Bipolar disorder is a disabling and costly mental illness. The number of elderly mentally ill individuals will increase rapidly in the coming decades, yet there has been little research focused on geriatric bipolar patients. In particular, little is known about changes in brain structure and function due to aging that may underlie worsening cognition. NIMH has recognized this unfortunate gap, and PA-07-077 calls for "new research...
aim ed at delineating the neural circuitry...involved in late-life mood and anxiety disorders." Combining clinical and neuroscience expertise and cutting-edge technologies, the proposed study, led by a new investigator, aims to (1) investigate age-related differences in the structure, function, and connectivity of the prefrontal cortex (PFC) in bipolar disorder and whether these differences are greater than would be expected due to normal age-related changes, (2) examine whether gray and white matter structural integrity serve as possible mediators of the relationship between age and PFC function and functional connectivity, and (3) examine whether PFC function and functional connectivity serve as possible mediators of the relationship between age and cognitive performance. Important secondary analyses will examine similar questions regarding measures of chronicity of bipolar illness and illness course, such as duration since first episode, number of manic and depressive episodes, and cumulative exposure to psychotropic medications. PFC structural and functional deficits are recognized features of bipolar pathology and may be related to biological alterations in neurotrophic and cell signaling pathways. Some studies have found that structural deficits worsen with age among bipolar patients to a greater degree than expected in normal aging, but no study has yet combined measures of PFC gray matter size, white matter integrity and organization, resting perfusion, and functional brain response and connectivity in a single investigation of brain changes across the lifespan in bipolar disorder and healthy individuals. Our study is also designed to examine how age-associated brain measures relate to one another and to cognitive performance. We will use a cross-sectional design to study 85 patients with adolescent- or young-adult-onset Bipolar I disorder and 85 healthy individuals ranging in age from 30 to 79 years. Patients will be stably medicated, not experiencing a mood episode or significant mood or psychotic symptoms, and free of other Axis I disorders including current or recent substance abuse or dependence. Participants will be assessed for diagnosis and clinical history, current symptoms, cognitive performance, and brain structure and function as measured by magnetic resonance imaging. PFC gray matter thickness, white matter organization in tracts that connect with the PFC, resting perfusion and functional response of the prefrontal cortex and connected regions during working memory tasks will be measured. Results of this study will help characterize the course of brain pathology in bipolar disorder and enable future longitudinal investigations using the best measures and focusing on the most likely time period for change.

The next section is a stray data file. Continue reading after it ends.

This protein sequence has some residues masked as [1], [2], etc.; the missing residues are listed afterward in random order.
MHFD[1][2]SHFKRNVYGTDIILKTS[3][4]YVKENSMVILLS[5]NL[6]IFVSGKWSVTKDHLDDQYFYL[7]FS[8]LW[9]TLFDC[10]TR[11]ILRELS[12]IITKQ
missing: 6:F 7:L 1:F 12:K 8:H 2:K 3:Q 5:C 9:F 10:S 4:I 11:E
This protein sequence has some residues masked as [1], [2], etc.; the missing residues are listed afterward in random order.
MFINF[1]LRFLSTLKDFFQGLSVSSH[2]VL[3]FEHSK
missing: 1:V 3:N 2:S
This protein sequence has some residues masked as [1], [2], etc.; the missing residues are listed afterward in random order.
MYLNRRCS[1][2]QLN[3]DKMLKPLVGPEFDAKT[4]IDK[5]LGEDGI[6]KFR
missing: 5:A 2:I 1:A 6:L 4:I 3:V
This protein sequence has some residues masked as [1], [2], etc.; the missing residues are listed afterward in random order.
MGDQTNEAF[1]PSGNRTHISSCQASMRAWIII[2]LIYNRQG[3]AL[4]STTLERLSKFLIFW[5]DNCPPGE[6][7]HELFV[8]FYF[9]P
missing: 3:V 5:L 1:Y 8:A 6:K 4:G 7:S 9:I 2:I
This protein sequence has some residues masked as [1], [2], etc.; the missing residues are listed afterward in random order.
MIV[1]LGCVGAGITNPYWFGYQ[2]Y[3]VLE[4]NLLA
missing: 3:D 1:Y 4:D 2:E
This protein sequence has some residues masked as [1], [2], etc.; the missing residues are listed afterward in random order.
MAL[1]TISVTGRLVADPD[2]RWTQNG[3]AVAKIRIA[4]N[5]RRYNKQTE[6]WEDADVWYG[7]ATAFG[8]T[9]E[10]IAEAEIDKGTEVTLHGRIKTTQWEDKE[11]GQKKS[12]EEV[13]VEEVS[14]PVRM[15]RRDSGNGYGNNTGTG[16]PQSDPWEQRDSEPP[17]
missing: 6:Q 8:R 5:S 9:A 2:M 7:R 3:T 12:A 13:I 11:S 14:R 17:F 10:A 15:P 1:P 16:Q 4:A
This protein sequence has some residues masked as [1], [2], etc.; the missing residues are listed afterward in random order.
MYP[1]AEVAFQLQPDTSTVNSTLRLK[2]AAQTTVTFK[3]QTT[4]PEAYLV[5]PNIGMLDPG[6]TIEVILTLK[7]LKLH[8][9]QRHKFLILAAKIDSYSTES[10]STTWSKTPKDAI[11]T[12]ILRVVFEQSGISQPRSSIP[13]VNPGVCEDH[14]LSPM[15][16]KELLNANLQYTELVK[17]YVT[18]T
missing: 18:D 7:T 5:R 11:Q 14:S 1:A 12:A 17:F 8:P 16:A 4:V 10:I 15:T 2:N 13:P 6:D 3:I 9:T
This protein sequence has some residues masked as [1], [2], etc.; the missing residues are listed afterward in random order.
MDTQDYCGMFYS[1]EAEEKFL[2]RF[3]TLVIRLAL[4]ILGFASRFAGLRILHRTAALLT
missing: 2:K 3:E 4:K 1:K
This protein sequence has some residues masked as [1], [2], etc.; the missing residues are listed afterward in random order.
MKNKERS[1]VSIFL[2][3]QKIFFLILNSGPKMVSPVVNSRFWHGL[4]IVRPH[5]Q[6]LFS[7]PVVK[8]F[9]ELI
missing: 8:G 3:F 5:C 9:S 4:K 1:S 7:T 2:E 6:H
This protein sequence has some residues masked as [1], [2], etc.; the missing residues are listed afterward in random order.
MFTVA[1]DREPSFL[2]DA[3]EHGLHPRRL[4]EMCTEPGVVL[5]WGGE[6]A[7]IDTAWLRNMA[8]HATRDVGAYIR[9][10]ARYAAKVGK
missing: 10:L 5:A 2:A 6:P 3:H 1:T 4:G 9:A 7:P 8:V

Little is known about how the brains of adults with bipolar disorder may change during aging and whether these changes are different from those seen in healthy aging. We will study the relationship of age to magnetic resonance imaging measures of prefrontal cortex gray matter thickness, white matter organization and integrity, and functional response during cognitive activities among groups of stable bipolar patients and healthy individuals. We will also examine how the brain measures relate to one another and to cognitive ability and examine how other chronicity measures may relate to age differences in the bipolar group. The results of this study will improve our knowledge about how aging influences brain abnormalities in bipolar disorder and may suggest new treatments designed to prevent negative effects and capitalize on any positive changes.
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